from the journal

Materials & Sourcing

The Down Low on Recycled Polyester

PROS: 59 - 75% less energy is needed to produce rPET compared to virgin PET (depending on your source) - YAY.⁠

90% less water is used in the manufacturing of rPET vs. PET - YAY.

rPET reduces our dependence on virgin oil as a raw material - YAY.

Some plastics are kept out of landfills and also reduces emissions caused by plastics incineration - YAY.

Demand for rPET textiles has helped drive the PET recycling supply chain - YAY.⁠

CONS: once PET is recycled into a textile, it's no longer easily recyclable - BOO.

Washable goods made out of rPET inevitably contribute to our growing microplastics problem - BOO.⁠ ⁠

Polyester, or polyethylene terephthalate (PET), is essentially processed natural gas or crude oil. PET chips are spun into fibers that are eventually turned into fabrics. rPET is made much the same way, with the exception that instead of crude oil as raw material, recycled PET containers are used.

The trouble with plastic is that because of its structure, and the most common recycling process (mechanical recycling), it is lmost always downcycled - meaning, it loses its integrity over time and unlike a material like aluminum, has limitations on how it can be recycled a second time.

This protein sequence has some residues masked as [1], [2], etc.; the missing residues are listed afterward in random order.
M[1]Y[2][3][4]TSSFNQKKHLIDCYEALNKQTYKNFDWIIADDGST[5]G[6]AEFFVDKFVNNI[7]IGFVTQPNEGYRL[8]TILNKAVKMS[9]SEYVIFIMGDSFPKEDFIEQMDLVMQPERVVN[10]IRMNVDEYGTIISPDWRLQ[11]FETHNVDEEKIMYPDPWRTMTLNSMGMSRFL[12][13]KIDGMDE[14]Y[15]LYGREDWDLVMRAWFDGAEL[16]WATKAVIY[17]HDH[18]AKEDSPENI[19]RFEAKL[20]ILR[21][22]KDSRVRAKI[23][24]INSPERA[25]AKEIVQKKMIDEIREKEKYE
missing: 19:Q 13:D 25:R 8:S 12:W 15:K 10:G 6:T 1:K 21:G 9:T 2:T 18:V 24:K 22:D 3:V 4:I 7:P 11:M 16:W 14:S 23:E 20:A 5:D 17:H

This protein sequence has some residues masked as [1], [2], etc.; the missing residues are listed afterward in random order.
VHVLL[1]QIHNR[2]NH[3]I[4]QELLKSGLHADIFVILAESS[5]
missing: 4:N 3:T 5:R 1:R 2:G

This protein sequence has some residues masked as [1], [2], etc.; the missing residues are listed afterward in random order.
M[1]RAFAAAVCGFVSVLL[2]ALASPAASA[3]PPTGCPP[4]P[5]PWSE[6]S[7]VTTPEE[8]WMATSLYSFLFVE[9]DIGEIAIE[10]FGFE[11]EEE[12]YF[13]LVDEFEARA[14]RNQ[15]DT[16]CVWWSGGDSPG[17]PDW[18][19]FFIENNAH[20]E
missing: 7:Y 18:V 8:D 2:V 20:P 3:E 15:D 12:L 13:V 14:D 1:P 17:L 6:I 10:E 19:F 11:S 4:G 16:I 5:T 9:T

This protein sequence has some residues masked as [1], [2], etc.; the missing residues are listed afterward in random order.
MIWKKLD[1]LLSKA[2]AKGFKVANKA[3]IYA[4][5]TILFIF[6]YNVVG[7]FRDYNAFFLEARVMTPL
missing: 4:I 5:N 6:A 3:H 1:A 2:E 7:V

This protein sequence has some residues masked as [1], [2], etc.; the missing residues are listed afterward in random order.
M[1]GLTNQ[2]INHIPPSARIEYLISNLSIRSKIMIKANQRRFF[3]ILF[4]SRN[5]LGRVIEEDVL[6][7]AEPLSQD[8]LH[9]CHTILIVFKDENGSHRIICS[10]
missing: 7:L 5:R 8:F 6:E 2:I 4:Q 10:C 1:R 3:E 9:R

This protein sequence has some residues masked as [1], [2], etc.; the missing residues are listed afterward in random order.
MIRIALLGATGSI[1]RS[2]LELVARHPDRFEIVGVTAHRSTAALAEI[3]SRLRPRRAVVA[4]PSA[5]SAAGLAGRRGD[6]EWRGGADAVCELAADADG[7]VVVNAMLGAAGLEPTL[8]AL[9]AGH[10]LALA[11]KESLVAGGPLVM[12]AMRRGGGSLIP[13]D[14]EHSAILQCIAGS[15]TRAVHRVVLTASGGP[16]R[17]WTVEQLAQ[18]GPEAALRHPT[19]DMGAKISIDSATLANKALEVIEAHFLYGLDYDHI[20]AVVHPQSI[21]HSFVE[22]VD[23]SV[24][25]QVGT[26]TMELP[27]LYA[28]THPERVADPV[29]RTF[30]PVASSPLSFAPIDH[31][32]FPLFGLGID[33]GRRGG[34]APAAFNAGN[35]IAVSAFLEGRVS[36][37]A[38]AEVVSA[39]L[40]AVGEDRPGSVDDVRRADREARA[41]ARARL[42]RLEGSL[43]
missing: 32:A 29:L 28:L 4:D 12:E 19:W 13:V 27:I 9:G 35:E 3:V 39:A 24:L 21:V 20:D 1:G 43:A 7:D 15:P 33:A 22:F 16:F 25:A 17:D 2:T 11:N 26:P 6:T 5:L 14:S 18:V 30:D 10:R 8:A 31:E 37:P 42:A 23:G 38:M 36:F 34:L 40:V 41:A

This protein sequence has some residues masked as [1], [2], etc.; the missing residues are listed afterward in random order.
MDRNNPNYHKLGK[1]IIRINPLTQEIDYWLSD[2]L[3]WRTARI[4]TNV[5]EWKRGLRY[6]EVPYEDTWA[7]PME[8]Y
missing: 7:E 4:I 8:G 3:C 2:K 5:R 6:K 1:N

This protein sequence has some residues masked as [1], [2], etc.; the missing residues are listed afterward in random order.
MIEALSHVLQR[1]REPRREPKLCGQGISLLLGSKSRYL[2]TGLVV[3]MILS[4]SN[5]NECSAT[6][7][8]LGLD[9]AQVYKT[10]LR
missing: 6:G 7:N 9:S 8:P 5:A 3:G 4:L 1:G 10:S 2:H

Let us explain. The two types of recycling processes are:

Mechanical Recycling: taking PET containers (usually water bottles), melting, forming, chipping, and finally spinning the material into rPET fibers.

Chemical Recycling: breaking polyester down into its original monomers, creating a material that is indistinguishable from virgin polyester and would therefor be infinitely recyclable.

Mechanical recycling is much easier and is the default PET recycling process. Though the barriers to entry are lower for recycling facilities, mechanical recycling creates an eventual dead end in the recycling stream. There is great potential for chemical recycling technologies to close the loop and allow for rPET garments and accessories to be recycled into themselves in the future, but for now, the system we have is far from perfect.

To compound the issue, a paltry 9% of plastics consumed in the United States were actually recycled according to a 2018 EPA report. Due to poor recycling infrastructure, poor consumer education, a major
single use plastics problem, and the fact that most durable plastic can't be recycled, our plastics recycling system certainly isn't the crowning achievement of the 21st century.

rPET may not be a perfect solution, but it's progress. ⁠We're excited to continue developing our products in line with advances in textile innovations, hoping to close the loop and create a circular product lifecycle someday. ⁠Until then, however, rPET is a better for the earth alternative and we believe our best option for now.